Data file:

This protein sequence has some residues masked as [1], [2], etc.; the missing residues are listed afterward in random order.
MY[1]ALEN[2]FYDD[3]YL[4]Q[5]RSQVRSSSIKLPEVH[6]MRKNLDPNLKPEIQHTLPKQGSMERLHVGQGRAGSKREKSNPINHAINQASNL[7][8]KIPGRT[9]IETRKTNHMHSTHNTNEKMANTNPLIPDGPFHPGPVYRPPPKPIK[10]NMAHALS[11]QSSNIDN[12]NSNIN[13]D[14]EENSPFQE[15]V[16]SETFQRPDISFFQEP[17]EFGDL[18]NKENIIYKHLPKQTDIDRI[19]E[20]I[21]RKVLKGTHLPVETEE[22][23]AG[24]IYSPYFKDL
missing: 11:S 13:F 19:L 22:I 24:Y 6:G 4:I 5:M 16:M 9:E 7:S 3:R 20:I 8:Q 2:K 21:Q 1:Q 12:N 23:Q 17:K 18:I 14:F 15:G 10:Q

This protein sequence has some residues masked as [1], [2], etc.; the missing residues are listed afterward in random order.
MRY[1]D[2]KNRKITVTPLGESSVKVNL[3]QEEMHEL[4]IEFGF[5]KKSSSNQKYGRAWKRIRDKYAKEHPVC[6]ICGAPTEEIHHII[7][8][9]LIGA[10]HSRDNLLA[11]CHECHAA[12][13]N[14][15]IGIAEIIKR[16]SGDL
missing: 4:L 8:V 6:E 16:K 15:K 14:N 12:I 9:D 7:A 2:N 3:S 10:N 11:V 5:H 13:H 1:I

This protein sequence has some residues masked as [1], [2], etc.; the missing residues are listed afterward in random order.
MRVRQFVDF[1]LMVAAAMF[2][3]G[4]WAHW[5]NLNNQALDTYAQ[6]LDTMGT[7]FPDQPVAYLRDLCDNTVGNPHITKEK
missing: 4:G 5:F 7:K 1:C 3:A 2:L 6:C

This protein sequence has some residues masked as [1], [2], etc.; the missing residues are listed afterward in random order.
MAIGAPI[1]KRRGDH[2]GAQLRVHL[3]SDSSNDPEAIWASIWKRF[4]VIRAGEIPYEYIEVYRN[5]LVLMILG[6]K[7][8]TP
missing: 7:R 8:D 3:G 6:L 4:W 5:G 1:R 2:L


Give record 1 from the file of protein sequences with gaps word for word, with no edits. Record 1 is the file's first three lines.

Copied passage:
This protein sequence has some residues masked as [1], [2], etc.; the missing residues are listed afterward in random order.
MY[1]ALEN[2]FYDD[3]YL[4]Q[5]RSQVRSSSIKLPEVH[6]MRKNLDPNLKPEIQHTLPKQGSMERLHVGQGRAGSKREKSNPINHAINQASNL[7][8]KIPGRT[9]IETRKTNHMHSTHNTNEKMANTNPLIPDGPFHPGPVYRPPPKPIK[10]NMAHALS[11]QSSNIDN[12]NSNIN[13]D[14]EENSPFQE[15]V[16]SETFQRPDISFFQEP[17]EFGDL[18]NKENIIYKHLPKQTDIDRI[19]E[20]I[21]RKVLKGTHLPVETEE[22][23]AG[24]IYSPYFKDL
missing: 11:S 13:F 19:L 22:I 24:Y 6:G 4:I 5:M 16:M 9:E 7:S 3:R 20:I 8:Q 2:K 21:Q 1:Q 12:N 23:Q 17:K 18:I 14:F 15:G 10:Q